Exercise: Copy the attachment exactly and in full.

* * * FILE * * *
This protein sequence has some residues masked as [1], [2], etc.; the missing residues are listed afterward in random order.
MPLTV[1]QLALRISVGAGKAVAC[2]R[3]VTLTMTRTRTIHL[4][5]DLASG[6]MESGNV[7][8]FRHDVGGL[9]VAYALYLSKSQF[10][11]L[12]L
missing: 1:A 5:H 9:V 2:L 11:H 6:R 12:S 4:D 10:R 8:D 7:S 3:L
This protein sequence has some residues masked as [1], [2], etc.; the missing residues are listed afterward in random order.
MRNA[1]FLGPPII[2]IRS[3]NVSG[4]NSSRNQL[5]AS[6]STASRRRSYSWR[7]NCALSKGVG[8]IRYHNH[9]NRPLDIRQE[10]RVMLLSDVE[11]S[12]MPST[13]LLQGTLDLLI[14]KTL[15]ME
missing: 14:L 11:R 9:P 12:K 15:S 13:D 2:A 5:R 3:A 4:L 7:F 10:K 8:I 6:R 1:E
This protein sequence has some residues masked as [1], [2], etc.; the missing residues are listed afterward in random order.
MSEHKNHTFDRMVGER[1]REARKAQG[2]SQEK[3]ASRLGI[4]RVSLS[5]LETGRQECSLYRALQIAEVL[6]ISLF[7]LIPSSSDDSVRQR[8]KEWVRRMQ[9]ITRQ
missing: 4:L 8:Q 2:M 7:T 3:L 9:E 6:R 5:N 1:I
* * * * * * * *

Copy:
This protein sequence has some residues masked as [1], [2], etc.; the missing residues are listed afterward in random order.
MPLTV[1]QLALRISVGAGKAVAC[2]R[3]VTLTMTRTRTIHL[4][5]DLASG[6]MESGNV[7][8]FRHDVGGL[9]VAYALYLSKSQF[10][11]L[12]L
missing: 1:A 5:H 9:V 2:L 11:H 6:R 12:S 4:D 10:R 8:D 7:S 3:L
This protein sequence has some residues masked as [1], [2], etc.; the missing residues are listed afterward in random order.
MRNA[1]FLGPPII[2]IRS[3]NVSG[4]NSSRNQL[5]AS[6]STASRRRSYSWR[7]NCALSKGVG[8]IRYHNH[9]NRPLDIRQE[10]RVMLLSDVE[11]S[12]MPST[13]LLQGTLDLLI[14]KTL[15]ME
missing: 14:L 11:R 9:P 12:K 15:S 13:D 2:A 5:R 3:A 4:L 7:F 10:K 8:I 6:R 1:E
This protein sequence has some residues masked as [1], [2], etc.; the missing residues are listed afterward in random order.
MSEHKNHTFDRMVGER[1]REARKAQG[2]SQEK[3]ASRLGI[4]RVSLS[5]LETGRQECSLYRALQIAEVL[6]ISLF[7]LIPSSSDDSVRQR[8]KEWVRRMQ[9]ITRQ
missing: 4:L 8:Q 2:M 7:T 3:L 9:E 6:R 5:N 1:I